In Japan, I guess, to some, Bob Sapp is stil considered to be "bankable".
Earlier this year, Sapp suddenly made a comeback into the national spotlight with couple of TV commercials. In addition, he came up with a book which was, basically a heavy criticism of the former FEG / K-1 head Sadaharu Tanikawa. Earlier in the year, Sapp even did one bout at New Japan Pro-Wrestling as well.
Yet, in terms of a real fight, apparently, even with all these "campaigns" he did in Japan, Sapp couldn't find a right fight except a special kick boxing rules bout in the Kumamoto prefecture.
Maybe, in the era when the Japanese MMA is not exactly doing well, the price tag of Sapp was no longer considered to be "bankable".
However, the fact is, just about 8,000 kilo meter away from Tokyo, in the place where not many sporting events take place, Sapp is still the fighter that is worth whatever the money he asks for.
Especially in a special situation like this one because this was a retirement bout of a PRIDE veteran Yosuke Nishijima.
And, this was not a MMA bout. Sapp fought a PRIDE veteran in a special kick boxing rules bout.
(Nishijima was not allowed to kick because he chose to wear boxing shoes)
Sounds quite strange right?
But when you look at the career of both Sapp and Nishijima its far from being ordinarily so I guess some could believe this was a good match-up.
Nishijima's official pro MMA record is 0-5.
Four out of all of his five pro MMA fights were in PRIDE. The other one was in K-1.
That's right. He didn't even win not a single bout in his pro MMA career. Yet he only fought in the big shows and that's because of his background.
Nishijima was a former pro boxer that held WBF world cruiserweight title.
Everyone in the combat sports knows that WBF doesn't really hold too much weight in the world of boxing but in the Japanese boxing world, there isn't many pro fighters at light-heavy, cruiser and heavyweight categories. Almost none.
So, Nishijima was a rare commodity to begin with. Even though Nishijima couldn't even capitalize on a chance to win the California State cruiserweight title, "world champion in boxing" was marketable in Japan at the time.
Nishijima was fortunate to be right place at the right time. Back then, PRIDE was getting bigger and bigger.
But at the same time, I believe it was unfortunate for Nishijima because a fair match-up was not exactly a top priority in PRIDE and that is why, right off the batt, Nishijima was thrown into sharks.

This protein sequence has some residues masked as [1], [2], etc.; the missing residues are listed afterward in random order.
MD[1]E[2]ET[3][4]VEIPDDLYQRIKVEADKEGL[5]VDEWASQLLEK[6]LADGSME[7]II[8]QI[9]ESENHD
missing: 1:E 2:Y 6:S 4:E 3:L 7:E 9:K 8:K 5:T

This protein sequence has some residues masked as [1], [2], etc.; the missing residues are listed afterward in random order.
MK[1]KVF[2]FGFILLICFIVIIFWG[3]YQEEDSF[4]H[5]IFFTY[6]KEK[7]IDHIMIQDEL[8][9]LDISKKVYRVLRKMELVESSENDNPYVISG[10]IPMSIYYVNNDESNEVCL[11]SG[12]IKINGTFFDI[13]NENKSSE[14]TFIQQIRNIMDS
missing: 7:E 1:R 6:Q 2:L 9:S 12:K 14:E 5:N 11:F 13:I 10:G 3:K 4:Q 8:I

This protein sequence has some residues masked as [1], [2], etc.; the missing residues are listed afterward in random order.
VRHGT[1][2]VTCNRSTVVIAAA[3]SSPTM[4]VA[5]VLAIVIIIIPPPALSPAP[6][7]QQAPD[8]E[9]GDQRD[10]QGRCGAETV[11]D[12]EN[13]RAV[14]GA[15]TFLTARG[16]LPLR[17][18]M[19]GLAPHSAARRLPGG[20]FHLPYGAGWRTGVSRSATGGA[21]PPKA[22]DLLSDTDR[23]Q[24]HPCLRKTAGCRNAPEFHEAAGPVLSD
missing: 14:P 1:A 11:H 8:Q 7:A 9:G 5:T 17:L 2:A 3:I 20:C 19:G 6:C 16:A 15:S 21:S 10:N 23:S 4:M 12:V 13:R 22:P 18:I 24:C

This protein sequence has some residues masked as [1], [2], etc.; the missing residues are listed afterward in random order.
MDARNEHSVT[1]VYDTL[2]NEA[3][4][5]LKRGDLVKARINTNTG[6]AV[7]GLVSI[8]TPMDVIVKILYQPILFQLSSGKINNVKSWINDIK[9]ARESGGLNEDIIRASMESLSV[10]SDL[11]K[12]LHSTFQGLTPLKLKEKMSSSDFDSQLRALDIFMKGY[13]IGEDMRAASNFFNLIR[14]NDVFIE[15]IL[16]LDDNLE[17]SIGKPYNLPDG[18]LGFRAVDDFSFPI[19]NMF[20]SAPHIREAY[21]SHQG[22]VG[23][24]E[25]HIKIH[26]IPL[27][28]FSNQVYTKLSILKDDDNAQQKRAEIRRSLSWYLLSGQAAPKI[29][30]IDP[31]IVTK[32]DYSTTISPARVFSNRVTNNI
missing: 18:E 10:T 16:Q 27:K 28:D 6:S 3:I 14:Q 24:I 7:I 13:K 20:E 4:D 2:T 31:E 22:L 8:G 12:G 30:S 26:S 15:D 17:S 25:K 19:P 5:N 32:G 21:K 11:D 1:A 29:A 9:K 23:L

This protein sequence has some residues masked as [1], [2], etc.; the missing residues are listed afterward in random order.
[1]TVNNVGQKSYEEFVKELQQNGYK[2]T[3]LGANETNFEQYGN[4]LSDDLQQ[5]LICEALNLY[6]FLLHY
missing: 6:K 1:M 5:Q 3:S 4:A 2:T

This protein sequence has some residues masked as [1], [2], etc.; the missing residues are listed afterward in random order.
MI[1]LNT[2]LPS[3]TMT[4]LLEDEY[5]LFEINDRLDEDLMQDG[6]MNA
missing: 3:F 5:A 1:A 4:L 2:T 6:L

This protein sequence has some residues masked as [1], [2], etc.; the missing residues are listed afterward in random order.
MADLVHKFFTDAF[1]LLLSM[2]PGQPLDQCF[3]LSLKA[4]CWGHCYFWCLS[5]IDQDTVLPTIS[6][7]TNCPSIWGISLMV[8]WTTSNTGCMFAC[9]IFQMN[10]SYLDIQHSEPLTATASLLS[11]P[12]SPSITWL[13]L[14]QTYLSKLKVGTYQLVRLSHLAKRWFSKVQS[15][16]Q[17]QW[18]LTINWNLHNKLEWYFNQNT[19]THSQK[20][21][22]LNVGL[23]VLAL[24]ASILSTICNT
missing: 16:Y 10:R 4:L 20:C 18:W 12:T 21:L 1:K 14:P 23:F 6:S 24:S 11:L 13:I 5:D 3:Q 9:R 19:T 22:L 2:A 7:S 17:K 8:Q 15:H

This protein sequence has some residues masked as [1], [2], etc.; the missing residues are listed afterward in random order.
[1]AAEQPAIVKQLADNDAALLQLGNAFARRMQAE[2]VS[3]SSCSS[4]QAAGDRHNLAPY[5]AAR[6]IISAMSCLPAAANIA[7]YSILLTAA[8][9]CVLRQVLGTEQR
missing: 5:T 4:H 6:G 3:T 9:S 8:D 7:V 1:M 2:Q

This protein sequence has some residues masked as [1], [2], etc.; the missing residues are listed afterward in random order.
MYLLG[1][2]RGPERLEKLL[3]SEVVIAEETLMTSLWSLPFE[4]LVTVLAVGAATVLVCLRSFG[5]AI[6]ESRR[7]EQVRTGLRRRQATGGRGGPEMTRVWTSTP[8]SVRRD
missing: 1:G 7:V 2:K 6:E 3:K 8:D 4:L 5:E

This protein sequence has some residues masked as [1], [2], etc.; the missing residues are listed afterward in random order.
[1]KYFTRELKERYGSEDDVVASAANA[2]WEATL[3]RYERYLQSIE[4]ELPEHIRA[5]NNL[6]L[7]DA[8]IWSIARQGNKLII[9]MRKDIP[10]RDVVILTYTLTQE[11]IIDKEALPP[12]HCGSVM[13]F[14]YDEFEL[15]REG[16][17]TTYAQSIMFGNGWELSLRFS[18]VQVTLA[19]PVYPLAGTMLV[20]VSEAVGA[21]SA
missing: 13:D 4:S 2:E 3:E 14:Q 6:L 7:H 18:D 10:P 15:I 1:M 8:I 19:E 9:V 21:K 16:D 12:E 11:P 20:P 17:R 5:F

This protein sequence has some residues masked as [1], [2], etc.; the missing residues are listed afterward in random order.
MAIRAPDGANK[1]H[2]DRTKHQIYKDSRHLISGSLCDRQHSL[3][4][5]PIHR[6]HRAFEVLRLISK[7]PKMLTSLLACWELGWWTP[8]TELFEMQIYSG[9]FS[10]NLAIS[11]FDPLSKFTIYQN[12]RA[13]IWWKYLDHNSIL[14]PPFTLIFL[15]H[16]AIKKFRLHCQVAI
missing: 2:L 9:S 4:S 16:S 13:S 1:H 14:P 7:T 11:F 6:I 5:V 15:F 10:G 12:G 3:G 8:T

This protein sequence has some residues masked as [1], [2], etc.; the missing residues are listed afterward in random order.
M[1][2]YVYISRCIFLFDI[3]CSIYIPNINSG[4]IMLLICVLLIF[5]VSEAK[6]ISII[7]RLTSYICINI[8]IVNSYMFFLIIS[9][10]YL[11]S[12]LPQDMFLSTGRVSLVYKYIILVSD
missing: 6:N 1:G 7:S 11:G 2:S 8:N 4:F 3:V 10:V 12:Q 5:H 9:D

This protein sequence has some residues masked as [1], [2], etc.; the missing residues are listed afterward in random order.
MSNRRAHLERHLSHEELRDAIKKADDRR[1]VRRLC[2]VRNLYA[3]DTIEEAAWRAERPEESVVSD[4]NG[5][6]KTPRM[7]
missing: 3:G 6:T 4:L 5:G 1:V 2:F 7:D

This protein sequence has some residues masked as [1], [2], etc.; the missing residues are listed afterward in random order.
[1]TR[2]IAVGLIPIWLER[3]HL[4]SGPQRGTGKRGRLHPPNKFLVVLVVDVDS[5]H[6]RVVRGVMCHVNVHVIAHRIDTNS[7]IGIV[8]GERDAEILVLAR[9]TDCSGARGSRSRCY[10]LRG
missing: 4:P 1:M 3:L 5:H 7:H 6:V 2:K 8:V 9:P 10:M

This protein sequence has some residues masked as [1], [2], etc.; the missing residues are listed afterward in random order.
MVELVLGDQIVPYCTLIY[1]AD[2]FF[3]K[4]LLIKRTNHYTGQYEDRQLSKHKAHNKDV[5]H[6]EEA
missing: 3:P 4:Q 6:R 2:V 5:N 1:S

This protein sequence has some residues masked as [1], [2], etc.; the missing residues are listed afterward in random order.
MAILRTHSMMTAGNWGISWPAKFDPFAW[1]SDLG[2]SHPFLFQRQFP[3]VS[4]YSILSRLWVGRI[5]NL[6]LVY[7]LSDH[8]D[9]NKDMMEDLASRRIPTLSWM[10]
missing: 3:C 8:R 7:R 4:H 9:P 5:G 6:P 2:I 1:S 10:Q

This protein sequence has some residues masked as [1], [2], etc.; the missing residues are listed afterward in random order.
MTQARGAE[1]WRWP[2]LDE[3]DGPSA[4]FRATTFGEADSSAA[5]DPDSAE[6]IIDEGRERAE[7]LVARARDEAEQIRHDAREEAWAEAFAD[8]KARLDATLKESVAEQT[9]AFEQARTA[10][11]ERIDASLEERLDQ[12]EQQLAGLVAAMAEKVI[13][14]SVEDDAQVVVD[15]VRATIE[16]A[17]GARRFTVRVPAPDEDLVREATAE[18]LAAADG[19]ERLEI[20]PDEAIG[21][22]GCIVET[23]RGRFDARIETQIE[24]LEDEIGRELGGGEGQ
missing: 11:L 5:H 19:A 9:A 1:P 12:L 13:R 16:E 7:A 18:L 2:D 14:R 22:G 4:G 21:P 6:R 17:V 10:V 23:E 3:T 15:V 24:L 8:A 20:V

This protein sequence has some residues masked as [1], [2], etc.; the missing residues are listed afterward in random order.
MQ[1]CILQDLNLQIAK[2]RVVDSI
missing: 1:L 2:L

He faced much heavier Mark Hunt in a pro MMA debut, followed by Hidehiko Yoshida, Evangelista "Cyborg" Santos, and Phil Baroni. Then, after PRIDE was sold to UFC, Nishijima went to K-1, and he was TKO'd by Melvin Manhoef.
After Nishijima went winless in all five fights, in 2009, Nishijima tried kick boxing for the first time in his career, but again, he was thrown into a top gun, Peter Aerts. He was knocked down three times and eventually lost via KO. Nishijima stil got an another opportunity in New Year's Eve 2009, but again, he faced a very tough seasoned veteran, Ray Sefo. In this fight although he was knocked down once, Nishijima was able to take the fight to judges' score cards. It was somehow a morale victory for him but on paper Nishijima is still a winless in both MMA and kick boxing fights.
What he went through was quite different from Sapp.
Sure, Sapp had to take on Antonio Rodrigo Nogueira in his third pro MMA bout but besides that fight most of the time K-1 gave him relatively inexperienced and smaller opponents. The promoter was willing to build Sapp's career. But that was back then and now, its completely a different situation for Sapp. Ever since he lost to Ikuhisa Minowa in DREAM 9 he went 1-15 in MMA bouts.
Nishijima is born and raised in Tokyo so I don't exactly know why he did a retirement bout in Kumamoto but all I know for sure is, he found the promoter that was willing to spend money to bring in Sapp to give Nishijima a last chance to get W on his professional record.
And that is what happened.
Nishijima knocked down "The Beast" with a body shot. Sapp stood back up but he finished the business with body shots followed by couple of right hooks.
So, Nishijima is going out of combat sport, finally, with one W. While Sapp is now winless in last 8 kick boxing fights. Not to mention winless in last 12 MMA fights.
On paper, at this point, theres is nothing really impressive about these two fighters but, I guess, for the fans that used to enjoy the Japanese fight scene about seven to ten years ago, this was still an interesting and somehow exciting bout.
Sunday, November 17th, 2013
At Mashiki-machi Gymnasium Main Arena, Kumamoto, Japan
Special Kickboxing Rules Heavyweight 3 min / 3R
Yosuke Nishijima (Japan / Freelance) vs Bob Sapp (USA / Team Beast)
Winner: 1R 2'36" Yosuke Nishijima via KO (body shot followed by hooks)
Report by Shu Hirata
Photo courtesy of Bout Review (www.boutreview.com)